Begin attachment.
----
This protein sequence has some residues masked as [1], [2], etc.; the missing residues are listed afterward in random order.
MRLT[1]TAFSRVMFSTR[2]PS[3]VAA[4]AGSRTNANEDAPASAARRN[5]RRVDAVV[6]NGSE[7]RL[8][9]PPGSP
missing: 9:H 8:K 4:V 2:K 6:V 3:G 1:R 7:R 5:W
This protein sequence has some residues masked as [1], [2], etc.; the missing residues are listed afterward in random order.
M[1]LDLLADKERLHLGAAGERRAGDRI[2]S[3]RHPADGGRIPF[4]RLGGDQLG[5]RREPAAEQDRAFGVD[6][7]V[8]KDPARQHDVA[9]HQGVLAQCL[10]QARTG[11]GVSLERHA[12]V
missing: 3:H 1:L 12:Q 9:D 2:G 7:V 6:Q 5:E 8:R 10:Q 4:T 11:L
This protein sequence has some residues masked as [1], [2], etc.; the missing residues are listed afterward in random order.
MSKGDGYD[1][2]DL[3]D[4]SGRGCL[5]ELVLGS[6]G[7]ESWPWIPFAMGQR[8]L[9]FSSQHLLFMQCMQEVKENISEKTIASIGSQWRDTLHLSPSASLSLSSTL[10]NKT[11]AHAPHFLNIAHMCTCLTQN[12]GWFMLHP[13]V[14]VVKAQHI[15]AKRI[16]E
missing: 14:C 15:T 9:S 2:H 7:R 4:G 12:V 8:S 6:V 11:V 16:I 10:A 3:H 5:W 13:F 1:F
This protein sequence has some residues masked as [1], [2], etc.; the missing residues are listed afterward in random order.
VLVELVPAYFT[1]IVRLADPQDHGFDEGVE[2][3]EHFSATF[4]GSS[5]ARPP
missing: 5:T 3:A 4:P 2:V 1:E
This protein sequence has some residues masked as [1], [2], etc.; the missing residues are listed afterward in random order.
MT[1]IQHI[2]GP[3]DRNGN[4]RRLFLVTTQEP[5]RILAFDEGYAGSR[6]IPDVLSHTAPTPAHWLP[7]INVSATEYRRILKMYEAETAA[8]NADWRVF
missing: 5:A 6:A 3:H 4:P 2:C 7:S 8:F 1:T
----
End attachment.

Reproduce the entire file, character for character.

This protein sequence has some residues masked as [1], [2], etc.; the missing residues are listed afterward in random order.
MRLT[1]TAFSRVMFSTR[2]PS[3]VAA[4]AGSRTNANEDAPASAARRN[5]RRVDAVV[6]NGSE[7]RL[8][9]PPGSP
missing: 9:H 8:K 4:V 2:K 6:V 3:G 1:R 7:R 5:W
This protein sequence has some residues masked as [1], [2], etc.; the missing residues are listed afterward in random order.
M[1]LDLLADKERLHLGAAGERRAGDRI[2]S[3]RHPADGGRIPF[4]RLGGDQLG[5]RREPAAEQDRAFGVD[6][7]V[8]KDPARQHDVA[9]HQGVLAQCL[10]QARTG[11]GVSLERHA[12]V
missing: 3:H 1:L 12:Q 9:D 2:G 7:V 6:Q 5:E 8:R 10:Q 4:T 11:L
This protein sequence has some residues masked as [1], [2], etc.; the missing residues are listed afterward in random order.
MSKGDGYD[1][2]DL[3]D[4]SGRGCL[5]ELVLGS[6]G[7]ESWPWIPFAMGQR[8]L[9]FSSQHLLFMQCMQEVKENISEKTIASIGSQWRDTLHLSPSASLSLSSTL[10]NKT[11]AHAPHFLNIAHMCTCLTQN[12]GWFMLHP[13]V[14]VVKAQHI[15]AKRI[16]E
missing: 14:C 15:T 9:S 2:H 7:R 4:G 12:V 8:S 6:V 11:V 16:I 10:A 3:H 5:W 13:F 1:F
This protein sequence has some residues masked as [1], [2], etc.; the missing residues are listed afterward in random order.
VLVELVPAYFT[1]IVRLADPQDHGFDEGVE[2][3]EHFSATF[4]GSS[5]ARPP
missing: 5:T 3:A 4:P 2:V 1:E
This protein sequence has some residues masked as [1], [2], etc.; the missing residues are listed afterward in random order.
MT[1]IQHI[2]GP[3]DRNGN[4]RRLFLVTTQEP[5]RILAFDEGYAGSR[6]IPDVLSHTAPTPAHWLP[7]INVSATEYRRILKMYEAETAA[8]NADWRVF
missing: 5:A 6:A 3:H 4:P 2:C 7:S 8:F 1:T